Lions attack in the waning portion of a lunar cycle, a study by a University of Minnesota expert shows.
Full moon? You're safe. For now. But African lions are most likely to eat you on the evenings following a full moon.
The new study, published in the July 20 issue of PloS ONE, was led by Craig Packer, a lion expert and U professor. Findings were based on the "largest dataset of lion attacks ever assembled," the study says. It overlaid nearly 500 lion attacks on Tanzanian villagers between 1988 and 2009 against lunar cycles and regular measurements of lions' belly size.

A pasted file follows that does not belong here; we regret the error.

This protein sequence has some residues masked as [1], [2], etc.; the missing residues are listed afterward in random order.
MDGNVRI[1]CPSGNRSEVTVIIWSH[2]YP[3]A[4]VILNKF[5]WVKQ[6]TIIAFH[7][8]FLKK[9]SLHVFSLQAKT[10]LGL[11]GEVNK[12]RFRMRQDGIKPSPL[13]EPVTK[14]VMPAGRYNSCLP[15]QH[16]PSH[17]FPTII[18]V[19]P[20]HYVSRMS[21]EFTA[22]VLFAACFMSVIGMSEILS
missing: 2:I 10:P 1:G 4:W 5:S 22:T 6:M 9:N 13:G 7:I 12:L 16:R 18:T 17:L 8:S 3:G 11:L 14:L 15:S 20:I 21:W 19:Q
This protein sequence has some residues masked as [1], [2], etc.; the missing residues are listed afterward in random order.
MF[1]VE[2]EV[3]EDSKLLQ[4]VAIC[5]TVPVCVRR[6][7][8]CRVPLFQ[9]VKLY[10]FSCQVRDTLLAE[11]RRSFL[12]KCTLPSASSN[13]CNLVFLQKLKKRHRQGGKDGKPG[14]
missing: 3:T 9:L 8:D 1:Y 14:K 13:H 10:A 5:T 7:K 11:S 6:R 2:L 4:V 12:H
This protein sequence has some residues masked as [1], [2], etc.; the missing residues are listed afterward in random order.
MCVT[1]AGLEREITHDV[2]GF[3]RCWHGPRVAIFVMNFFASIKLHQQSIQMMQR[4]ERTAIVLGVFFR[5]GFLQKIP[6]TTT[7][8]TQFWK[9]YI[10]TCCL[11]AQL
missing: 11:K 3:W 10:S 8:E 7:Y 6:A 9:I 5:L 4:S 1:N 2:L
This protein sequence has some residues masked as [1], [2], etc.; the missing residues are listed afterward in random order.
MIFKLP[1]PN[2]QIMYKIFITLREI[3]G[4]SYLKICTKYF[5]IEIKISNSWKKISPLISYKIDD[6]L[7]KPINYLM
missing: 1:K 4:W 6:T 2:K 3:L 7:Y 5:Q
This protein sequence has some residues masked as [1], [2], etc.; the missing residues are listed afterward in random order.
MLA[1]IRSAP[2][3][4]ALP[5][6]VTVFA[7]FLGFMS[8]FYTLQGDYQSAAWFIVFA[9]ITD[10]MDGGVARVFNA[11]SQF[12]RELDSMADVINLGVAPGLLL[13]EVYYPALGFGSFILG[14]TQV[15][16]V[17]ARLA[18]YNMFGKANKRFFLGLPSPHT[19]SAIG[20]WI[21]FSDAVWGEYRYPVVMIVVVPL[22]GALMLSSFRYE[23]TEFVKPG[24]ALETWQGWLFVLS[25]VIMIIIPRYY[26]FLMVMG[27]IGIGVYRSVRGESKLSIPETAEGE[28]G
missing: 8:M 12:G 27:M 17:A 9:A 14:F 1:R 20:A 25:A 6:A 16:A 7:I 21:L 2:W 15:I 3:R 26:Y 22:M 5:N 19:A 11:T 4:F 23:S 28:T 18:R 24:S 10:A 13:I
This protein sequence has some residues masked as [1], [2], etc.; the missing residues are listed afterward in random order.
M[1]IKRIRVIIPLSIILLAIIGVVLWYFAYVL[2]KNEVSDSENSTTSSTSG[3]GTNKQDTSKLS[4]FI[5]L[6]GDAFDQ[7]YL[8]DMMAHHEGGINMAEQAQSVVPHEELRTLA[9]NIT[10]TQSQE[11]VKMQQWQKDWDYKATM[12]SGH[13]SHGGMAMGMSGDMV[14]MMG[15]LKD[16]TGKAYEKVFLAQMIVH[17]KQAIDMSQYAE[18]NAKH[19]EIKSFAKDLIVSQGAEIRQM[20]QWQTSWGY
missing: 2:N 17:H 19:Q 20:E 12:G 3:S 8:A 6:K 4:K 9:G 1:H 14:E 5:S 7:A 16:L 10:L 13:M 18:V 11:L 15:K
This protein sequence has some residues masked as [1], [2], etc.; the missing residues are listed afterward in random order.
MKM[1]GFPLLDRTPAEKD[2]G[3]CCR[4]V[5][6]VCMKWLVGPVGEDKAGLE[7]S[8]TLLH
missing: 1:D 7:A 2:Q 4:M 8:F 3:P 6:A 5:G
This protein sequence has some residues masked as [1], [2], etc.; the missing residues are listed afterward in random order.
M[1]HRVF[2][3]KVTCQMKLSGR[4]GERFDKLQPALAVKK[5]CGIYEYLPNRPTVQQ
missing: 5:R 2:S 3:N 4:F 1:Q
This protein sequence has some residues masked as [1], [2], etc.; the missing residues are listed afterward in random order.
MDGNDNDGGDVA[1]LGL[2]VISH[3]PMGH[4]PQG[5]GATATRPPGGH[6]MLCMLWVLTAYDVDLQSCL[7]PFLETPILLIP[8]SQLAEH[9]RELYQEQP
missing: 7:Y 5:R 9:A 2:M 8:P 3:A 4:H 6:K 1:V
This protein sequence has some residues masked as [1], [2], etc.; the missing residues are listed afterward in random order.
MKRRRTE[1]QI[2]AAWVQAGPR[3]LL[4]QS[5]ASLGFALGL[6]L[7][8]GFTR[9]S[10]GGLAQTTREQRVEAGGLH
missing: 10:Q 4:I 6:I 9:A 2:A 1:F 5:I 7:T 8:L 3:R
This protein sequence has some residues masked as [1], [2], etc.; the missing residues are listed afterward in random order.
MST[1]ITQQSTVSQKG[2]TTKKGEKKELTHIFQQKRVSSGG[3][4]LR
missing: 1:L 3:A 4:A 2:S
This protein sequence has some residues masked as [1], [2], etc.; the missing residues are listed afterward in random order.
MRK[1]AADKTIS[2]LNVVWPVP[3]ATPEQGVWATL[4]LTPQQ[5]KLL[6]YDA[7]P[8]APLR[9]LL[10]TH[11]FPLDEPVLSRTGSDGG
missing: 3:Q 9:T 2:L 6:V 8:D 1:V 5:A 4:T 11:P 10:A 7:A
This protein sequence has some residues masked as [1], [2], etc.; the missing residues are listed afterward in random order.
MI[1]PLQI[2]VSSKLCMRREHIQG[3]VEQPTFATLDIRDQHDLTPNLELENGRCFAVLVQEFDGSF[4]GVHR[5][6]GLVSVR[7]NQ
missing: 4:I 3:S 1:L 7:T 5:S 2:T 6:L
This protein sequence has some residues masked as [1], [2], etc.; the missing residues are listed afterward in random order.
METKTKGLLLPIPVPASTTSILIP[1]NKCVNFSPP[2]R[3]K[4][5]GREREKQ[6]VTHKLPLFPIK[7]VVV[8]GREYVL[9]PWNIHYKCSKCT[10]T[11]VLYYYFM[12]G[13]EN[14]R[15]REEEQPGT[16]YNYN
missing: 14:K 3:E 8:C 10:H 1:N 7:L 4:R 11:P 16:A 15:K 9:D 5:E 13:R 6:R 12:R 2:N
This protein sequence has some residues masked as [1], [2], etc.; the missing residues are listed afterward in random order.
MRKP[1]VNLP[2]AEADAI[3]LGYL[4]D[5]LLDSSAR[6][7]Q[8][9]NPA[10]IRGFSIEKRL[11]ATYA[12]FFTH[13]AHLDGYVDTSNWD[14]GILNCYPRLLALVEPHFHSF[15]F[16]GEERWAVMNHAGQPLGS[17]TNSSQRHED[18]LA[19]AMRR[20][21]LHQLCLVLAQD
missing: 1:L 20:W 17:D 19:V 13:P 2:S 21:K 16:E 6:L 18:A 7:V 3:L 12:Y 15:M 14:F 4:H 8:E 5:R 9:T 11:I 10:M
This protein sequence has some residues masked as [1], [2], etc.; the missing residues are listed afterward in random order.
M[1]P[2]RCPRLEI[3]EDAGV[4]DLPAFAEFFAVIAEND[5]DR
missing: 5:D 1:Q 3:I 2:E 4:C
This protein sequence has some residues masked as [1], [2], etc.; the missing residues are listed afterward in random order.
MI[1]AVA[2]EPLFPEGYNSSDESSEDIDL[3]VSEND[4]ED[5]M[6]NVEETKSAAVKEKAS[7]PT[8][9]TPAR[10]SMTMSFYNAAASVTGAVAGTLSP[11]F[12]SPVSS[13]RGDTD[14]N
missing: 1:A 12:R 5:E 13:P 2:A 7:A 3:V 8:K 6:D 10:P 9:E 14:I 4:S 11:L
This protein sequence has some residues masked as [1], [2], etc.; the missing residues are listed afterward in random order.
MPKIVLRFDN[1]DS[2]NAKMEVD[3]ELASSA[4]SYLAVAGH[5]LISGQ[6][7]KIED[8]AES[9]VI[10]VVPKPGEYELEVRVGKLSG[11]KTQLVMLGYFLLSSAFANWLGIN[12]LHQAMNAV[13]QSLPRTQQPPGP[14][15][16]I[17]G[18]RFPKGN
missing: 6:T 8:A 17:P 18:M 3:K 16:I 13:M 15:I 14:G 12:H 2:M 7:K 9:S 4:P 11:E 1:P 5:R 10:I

Lions have better luck hunting on dark nights. So the moon, at its fullest, leaves lions hungry, their bellies small.
"Hourly attack rates were two to four times higher in the first 10 days after the full moon ... than in the 10-day period before the full moon," the study says.
That might help explain why so many myths focus on the dangers of a full moon.
"The full moon is not dangerous in itself," the study concludes, "but is instead a portent of the darkness to come."